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Friday, December 14, 2012

eCharta: A new Buying & Selling Marketplace for Stamp Collectors

It's no secret that everyone who starts something new generally believes they have "the greatest idea EVER!"

At the very least, they believe that "something needs to be changed," and have enough conviction to set things in motion.

Sadly, most such ideas fail to live up to expectations. It's something we see in all walks of life... from people convinced "they can sing" who then try out for American Idol... where they sound like a distressed seal sitting in an empty oil drum... to the people who start web sites as "alternatives to eBay."

In stamp collecting circles, it's also no secret that many people-- on both the buying AND selling side of the equation are frustrated with eBay. There are a number of reasons for this which I have written about previously, but won't get into here.

eCharta: an authentic alternative to eBay?
95% of new attempts at creating "a philatelic alternative to eBay" are ill-conceived efforts, typically started by a disgruntled former eBay seller who left the giant auction site to "register their disgust" against high fees. Subsequently, most such projects are started by this individual who gets his (or her) hands on some "canned" e-commerce & auction software and then sets up shop, almost exclusively based on the selling point "NO HIGH EBAY FEES HERE!!!"

Three months later, 17 people have signed up, 372 items have been listed for sale (350 of them belonging to the site owner) and none have been sold. Six months later, our "intrepid fee refugee" feels genuinely surprised (and possibly hurt) that people haven't arrived in droves to take advantage of "FREE LISTINGS!!!" Alas, there's a LOT more to running a successful e-commerce site than merely starting one and plastering the word "FREE" everywhere.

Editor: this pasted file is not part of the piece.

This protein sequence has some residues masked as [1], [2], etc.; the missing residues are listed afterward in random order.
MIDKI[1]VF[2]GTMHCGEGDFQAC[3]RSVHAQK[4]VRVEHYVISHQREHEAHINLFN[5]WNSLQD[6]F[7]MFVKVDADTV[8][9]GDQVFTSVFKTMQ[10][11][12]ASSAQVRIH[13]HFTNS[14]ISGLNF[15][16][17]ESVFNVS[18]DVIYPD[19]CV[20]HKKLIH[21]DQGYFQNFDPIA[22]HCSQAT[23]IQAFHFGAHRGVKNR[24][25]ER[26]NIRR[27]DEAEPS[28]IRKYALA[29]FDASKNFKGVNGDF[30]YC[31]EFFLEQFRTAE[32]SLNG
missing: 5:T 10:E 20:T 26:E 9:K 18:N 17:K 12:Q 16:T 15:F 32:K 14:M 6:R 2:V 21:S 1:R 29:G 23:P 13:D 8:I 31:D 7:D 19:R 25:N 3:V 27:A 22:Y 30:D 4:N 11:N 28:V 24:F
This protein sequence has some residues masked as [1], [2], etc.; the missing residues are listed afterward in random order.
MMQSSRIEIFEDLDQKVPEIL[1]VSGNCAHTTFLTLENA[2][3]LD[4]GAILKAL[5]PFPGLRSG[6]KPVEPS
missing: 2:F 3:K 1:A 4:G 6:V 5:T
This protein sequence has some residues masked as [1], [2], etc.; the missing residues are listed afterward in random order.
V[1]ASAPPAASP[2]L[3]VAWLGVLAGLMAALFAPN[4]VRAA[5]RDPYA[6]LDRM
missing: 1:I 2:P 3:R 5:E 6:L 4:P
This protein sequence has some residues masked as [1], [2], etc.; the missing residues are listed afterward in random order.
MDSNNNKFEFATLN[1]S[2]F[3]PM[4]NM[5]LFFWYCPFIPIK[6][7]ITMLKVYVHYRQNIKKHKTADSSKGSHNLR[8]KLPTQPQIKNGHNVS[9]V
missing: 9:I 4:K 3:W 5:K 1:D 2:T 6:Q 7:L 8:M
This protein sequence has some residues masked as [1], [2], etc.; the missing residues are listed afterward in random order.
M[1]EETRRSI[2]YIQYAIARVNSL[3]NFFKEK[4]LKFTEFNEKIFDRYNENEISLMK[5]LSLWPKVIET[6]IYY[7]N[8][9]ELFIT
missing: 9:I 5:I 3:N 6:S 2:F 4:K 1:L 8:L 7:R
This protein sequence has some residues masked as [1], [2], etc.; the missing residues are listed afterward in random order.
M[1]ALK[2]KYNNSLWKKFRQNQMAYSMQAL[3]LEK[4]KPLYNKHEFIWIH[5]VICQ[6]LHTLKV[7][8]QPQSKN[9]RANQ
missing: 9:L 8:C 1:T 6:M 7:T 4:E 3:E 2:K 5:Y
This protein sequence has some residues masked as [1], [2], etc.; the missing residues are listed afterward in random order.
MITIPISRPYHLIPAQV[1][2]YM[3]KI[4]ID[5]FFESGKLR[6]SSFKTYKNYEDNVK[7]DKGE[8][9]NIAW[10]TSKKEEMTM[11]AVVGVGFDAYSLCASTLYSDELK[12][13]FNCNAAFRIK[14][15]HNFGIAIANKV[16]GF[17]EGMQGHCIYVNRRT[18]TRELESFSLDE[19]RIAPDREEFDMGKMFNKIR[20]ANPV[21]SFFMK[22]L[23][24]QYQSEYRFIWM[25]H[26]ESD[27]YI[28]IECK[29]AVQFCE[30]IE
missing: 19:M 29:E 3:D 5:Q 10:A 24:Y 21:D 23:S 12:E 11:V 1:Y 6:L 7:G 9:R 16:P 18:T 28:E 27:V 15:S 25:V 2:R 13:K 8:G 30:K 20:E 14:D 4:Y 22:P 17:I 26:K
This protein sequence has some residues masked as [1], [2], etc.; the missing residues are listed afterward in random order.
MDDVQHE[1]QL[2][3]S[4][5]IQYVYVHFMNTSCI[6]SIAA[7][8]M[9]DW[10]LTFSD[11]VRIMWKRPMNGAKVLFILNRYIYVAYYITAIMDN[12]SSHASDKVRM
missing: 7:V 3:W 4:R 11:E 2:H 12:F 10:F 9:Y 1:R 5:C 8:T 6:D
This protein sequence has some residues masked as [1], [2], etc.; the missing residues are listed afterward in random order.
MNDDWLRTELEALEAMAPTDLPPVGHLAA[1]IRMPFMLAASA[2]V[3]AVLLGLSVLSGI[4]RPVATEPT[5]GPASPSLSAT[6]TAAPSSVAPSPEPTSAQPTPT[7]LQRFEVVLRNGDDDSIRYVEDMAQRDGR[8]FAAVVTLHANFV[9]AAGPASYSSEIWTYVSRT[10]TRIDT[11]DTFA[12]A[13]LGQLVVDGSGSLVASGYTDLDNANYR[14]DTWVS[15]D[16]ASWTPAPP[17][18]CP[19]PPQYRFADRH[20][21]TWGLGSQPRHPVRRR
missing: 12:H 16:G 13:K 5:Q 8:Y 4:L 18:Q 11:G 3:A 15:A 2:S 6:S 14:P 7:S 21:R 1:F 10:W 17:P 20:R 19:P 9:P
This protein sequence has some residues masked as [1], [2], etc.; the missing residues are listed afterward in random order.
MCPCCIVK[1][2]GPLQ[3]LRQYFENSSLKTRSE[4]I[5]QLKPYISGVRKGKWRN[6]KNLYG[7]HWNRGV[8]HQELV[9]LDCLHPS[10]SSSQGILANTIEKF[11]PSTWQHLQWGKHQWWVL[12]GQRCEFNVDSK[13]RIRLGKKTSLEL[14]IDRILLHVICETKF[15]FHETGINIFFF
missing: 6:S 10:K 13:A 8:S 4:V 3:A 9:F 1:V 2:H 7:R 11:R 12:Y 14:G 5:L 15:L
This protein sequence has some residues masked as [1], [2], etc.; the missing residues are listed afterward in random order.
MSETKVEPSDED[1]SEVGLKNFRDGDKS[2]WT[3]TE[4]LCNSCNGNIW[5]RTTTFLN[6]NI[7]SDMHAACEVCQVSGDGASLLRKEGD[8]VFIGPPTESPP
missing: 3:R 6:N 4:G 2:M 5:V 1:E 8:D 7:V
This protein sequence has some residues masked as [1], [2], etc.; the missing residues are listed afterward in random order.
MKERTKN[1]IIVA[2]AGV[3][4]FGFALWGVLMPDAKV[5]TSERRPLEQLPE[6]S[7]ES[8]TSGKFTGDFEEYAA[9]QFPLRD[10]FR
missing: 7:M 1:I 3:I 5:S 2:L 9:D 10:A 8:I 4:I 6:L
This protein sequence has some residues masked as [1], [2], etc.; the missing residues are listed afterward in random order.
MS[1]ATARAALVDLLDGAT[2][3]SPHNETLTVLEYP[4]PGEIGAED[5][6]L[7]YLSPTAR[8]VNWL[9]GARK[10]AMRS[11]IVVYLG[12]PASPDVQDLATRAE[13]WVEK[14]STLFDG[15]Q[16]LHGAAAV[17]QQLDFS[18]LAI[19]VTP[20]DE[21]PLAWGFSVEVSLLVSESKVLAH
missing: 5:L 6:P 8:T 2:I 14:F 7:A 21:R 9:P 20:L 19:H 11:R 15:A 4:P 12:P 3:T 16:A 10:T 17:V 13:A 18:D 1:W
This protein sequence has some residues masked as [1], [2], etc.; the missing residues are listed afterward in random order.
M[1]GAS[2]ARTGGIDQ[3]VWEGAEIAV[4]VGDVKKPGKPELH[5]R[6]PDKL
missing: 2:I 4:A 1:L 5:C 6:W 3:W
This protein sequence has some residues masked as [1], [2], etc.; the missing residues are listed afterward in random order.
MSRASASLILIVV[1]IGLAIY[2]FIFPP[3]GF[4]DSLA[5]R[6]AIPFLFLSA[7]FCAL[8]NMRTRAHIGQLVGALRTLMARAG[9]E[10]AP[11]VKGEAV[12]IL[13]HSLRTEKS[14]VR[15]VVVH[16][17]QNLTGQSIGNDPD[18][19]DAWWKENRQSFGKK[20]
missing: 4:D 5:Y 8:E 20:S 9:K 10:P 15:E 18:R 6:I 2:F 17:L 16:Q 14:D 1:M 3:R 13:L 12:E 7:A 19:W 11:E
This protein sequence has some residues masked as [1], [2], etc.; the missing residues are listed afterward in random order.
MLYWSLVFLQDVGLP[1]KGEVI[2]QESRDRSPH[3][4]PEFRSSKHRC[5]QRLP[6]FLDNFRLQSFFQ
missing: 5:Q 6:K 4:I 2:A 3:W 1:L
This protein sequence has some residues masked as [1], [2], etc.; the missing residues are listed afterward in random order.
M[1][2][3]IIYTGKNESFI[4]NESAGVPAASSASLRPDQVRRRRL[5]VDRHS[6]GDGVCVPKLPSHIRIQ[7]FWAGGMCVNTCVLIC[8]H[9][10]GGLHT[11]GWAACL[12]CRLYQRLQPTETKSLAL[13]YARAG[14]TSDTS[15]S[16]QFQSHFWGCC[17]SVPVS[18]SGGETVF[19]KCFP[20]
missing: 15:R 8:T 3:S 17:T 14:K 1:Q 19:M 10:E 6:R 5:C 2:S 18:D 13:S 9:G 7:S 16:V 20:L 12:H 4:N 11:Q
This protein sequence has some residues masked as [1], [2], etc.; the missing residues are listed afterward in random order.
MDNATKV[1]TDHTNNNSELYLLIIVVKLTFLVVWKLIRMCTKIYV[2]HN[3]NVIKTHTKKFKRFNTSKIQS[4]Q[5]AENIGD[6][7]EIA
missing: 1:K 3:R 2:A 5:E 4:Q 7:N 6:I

Today's post is about a new collector marketplace that genuinely could become a viable "alternative to eBay."

Started in the fall of 2012, eCharta is a marketplace for paper collectibles, not just stamps. Whereas stamps are a major category, you can also find manuscripts, trading cards, postcards, maps and other things relating to collecting paper. UNlike most "eBay alt" attempts, eCharta has a lot of points going in its favor:

  • It's owned and operated by a team of collectors.
  • The site was built from the ground up by professional programmers.
  • It's visually appealing and showcases items for sale in an attractive manner.
  • Free to low fees for sellers.
  • Easy listing process when selling.
  • Auction OR fixed price.
  • Create your own "store" with your own custom categories.
  • Fast and responsive support-- the site operators actually WANT user suggestions.
  • A "mission statement" above and beyond "we're cheaper than eBay."
Even though the site has only been up and "officially" running to the general public since mid-November, there are already close to 5000 items listed for sale (1750+ of them stamps). Just for grins, I put a few items out for sale... and much to my surprise, some of them have already sold. That's almost unheard of, on new sites like this. The link (above) takes you to my "shop" on the site, which will also give you an impression of site appearance, if your "thing" is stamps!

I'm not one to freely (or frequently) recommend web sites and online marketplaces... in fact, I choose to not recommend most places, but his time I'm making an exception to suggest that you should go check this out, sign up and become part of this growing community.

Many in the philatelic world claim they wish there were "real alternatives" to eBay... yet they expect "other people" to make the changes happen, before they'll participate. But that's not how change happens. Change happens because because people get involved in making change happen. I like the people who started this site, I like their concept, and I like the way they've executed it. 

Be PART of a movement to create a genuine eBay alternative!

(and no, nobody paid me to write this... nor do I get anything if you register on the site... this is based 100% on my own experience over the past three weeks. )

1 comment:

Ian - Norvic said...

Interesting - it would be even better if they had their 'about us' information on their home page instead of through a small link at the foot of the home page. Much better if they want to attract custom.